10 things you need to know about Dutch supermarkets

Foreigners always complain about Dutch supermarkets – not enough choice, too many queues, no-one to pack up your groceries etc etc – so here are some tips to survive them.

1. They do not take credit cards. You might think that big chains would accept plastic but they don’t. Bring your PIN card or pay with cash. And some of them don’t take cash either.

2. Looking for canned vegetables? Look in the fresh vegetable aisle. And don’t expect them to be in cans, you’re much more likely to find peas in a jar.

Fresh from the farm

Fresh from the farm

 3. If you’re in need of basic first aid supplies, try behind the counter or, more likely, try the drug store (Etos, Kruidvat, etc.) around the corner. The average Albert Heijn might stock ibuprofen.

4. Hate to peel potatoes? You’re in luck, as every Dutch grocery store worth its salt will have peeled potatoes in every size and shape imaginable.

This was eating too many potatoes does to you

This is what eating too many potatoes does to you

5. You may find yourself in a modern day Dickens novel attempting to exit the store, depending on what freebie the store is giving away. If its football cards or some other child-enticing treat, hordes of kids may accost you after you check out, asking for yours.

 6. Depending on where you live, you may be shocked to discover that grocery stores aren’t open much outside office hours. If you don’t live in a designated tourist city, your local grocery is only allowed to open one Sunday a month. And you may be hard pressed to find stores open past 6pm or 8pm in many places. Never fear, on koopavond or “shopping evening,” they will stay open until the late hour of 9pm.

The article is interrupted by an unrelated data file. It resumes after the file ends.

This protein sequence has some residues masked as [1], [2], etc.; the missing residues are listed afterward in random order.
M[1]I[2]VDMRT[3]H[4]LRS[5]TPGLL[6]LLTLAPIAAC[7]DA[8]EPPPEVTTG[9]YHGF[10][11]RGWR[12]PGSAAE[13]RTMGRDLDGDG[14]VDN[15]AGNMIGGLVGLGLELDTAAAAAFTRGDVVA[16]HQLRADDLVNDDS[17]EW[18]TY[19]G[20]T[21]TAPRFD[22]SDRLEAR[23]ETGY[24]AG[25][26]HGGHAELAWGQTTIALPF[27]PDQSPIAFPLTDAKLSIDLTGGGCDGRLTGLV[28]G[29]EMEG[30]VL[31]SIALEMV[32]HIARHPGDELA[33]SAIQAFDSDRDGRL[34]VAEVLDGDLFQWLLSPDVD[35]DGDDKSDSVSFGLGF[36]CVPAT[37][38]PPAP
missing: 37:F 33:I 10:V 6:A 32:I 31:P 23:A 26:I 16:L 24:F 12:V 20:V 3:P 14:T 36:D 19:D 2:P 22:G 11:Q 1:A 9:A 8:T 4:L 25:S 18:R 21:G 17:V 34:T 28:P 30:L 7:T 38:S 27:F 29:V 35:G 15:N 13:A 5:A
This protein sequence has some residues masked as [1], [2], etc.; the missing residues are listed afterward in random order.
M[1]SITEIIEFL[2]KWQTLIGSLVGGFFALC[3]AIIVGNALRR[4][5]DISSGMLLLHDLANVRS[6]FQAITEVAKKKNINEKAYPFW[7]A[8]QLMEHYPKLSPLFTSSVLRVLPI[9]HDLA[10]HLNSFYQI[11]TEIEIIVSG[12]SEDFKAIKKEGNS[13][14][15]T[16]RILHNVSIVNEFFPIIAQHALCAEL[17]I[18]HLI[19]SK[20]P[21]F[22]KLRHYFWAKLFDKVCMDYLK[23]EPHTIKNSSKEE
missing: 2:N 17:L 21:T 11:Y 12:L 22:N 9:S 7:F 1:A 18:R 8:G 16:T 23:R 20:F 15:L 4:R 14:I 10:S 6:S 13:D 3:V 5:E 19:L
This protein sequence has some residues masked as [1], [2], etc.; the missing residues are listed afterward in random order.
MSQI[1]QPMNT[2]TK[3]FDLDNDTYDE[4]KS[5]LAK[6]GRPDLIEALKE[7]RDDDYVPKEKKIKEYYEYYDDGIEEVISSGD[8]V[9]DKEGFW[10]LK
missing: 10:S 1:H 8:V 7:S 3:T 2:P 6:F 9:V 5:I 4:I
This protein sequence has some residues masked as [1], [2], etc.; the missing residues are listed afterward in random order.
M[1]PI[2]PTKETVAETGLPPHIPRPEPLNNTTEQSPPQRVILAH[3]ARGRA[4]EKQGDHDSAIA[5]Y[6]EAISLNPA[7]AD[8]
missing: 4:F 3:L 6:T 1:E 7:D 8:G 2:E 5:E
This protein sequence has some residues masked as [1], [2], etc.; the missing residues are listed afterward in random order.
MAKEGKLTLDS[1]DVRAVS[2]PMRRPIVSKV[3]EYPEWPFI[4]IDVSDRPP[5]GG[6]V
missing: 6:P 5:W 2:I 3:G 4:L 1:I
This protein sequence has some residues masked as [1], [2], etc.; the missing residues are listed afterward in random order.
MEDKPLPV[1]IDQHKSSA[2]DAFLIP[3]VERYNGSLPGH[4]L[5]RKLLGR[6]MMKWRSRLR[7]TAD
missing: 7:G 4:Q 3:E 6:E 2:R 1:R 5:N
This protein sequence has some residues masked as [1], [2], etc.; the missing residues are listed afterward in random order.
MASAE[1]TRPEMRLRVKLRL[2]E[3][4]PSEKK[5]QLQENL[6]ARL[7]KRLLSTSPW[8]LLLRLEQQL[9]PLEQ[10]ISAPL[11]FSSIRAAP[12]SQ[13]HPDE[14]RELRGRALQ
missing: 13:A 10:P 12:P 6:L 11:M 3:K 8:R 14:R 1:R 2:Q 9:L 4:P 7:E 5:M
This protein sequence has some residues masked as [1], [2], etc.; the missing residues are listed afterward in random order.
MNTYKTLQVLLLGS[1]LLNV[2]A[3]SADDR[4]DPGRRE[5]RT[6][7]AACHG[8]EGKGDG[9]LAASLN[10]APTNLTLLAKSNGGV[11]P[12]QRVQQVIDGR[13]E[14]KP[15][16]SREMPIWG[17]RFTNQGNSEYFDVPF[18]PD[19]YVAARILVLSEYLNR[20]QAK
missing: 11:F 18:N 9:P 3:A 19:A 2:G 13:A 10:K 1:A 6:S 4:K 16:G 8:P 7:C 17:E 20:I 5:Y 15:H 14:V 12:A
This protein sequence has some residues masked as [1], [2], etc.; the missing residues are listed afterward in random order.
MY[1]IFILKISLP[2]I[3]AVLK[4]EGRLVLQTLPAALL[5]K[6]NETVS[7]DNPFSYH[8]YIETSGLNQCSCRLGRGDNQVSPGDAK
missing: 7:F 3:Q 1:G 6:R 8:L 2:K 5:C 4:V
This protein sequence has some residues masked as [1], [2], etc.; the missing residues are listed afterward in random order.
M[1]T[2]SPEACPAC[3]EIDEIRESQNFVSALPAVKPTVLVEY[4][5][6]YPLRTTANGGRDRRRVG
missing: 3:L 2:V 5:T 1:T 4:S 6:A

7. If you’re really stuck, try your local avondwinkel or night store where the owner will charge you double for milk at 11pm. These stores usually open mid-afternoon and stay open until midnight or 2am. 24/7 just doesn’t translate into Dutch.

8. Less you think the Dutch aren’t much for service, many stores will provide free coffee or tea for customers. And if you get there early enough, free samples of everything from cheese to cookies. You might even get enough for breakfast.

9. Do yourself a favour and only buy the blue milk. Avoid the red at all costs.  Repeat after me: blue is for milk (and the lighter the blue, the lower the fat), red is for karnemelk, green is for yoghurt and yellow is for vla.

Red is for danger

Red is for danger

10. You have to pay for plastic bags, apart from the very thin free ones at Albert Heijn that collapse when you put one packet of karnemelk in them.


16 thoughts on “10 things you need to know about Dutch supermarkets

  1. monique cremers

    ‘Red milk’, – karnemelk – is the best there is. It’s thirstquenching, yummie and healthy. And it keeps for ages. Do your self a favour and do NOT avoid it.!

    1. Michael Roeleveld

      I’m sorry, but that is just your oppinion. It tastes like milk out of date. Litterally, becose it is very sour!

    2. Verr

      yeah if you’re new to ‘buttermilk’ it tastes weird, otherwise it’s ok. I mostly like some types of cheese and yougurts and not much of a milk drinker but from time to time I buy all sorts of dairy products.

  2. Catinka

    Yes! avoid the red cartons at all cost! 😉 I never understood people who drink karnemelk… 🙂 I always think there is something seriously wrong with them. (as you can tell by this: i absolutely have Karnemelk! )

  3. Pee-Tor

    “You might think that big chains would accept plastic but they don’t.” Ehm, last I checked, every supermarket perfectly accepts my 100% plastic bank card. They don’t however, accept credit cards. But then again, a supermarket doesn’t quite sell flatscreens or plane tickets.

    Also, whether or not you like butter milk is a matter of taste, obviously. Personally, I avoid the blue cartons, as regular milk is just utterly disgusting. Butter milk, on the other hand, tastes a bit like liquid yoghurt. It’s lovely!

  4. Richard

    Even the local supermarket, Spar, in the tiny village I live in is open until 7pm. And I know of at least 5 supermarkets in the (rural) area where I live that are open until 10pm, every day except for Sunday when they’re open from 2pm – 6pm.

  5. Aloha

    I’m not from a western country, but have my fair share of experiences from western stores. The Chip & PIN cards are pretty much a requirement all over Europe, which is good. I liked the free samples quite a lot.


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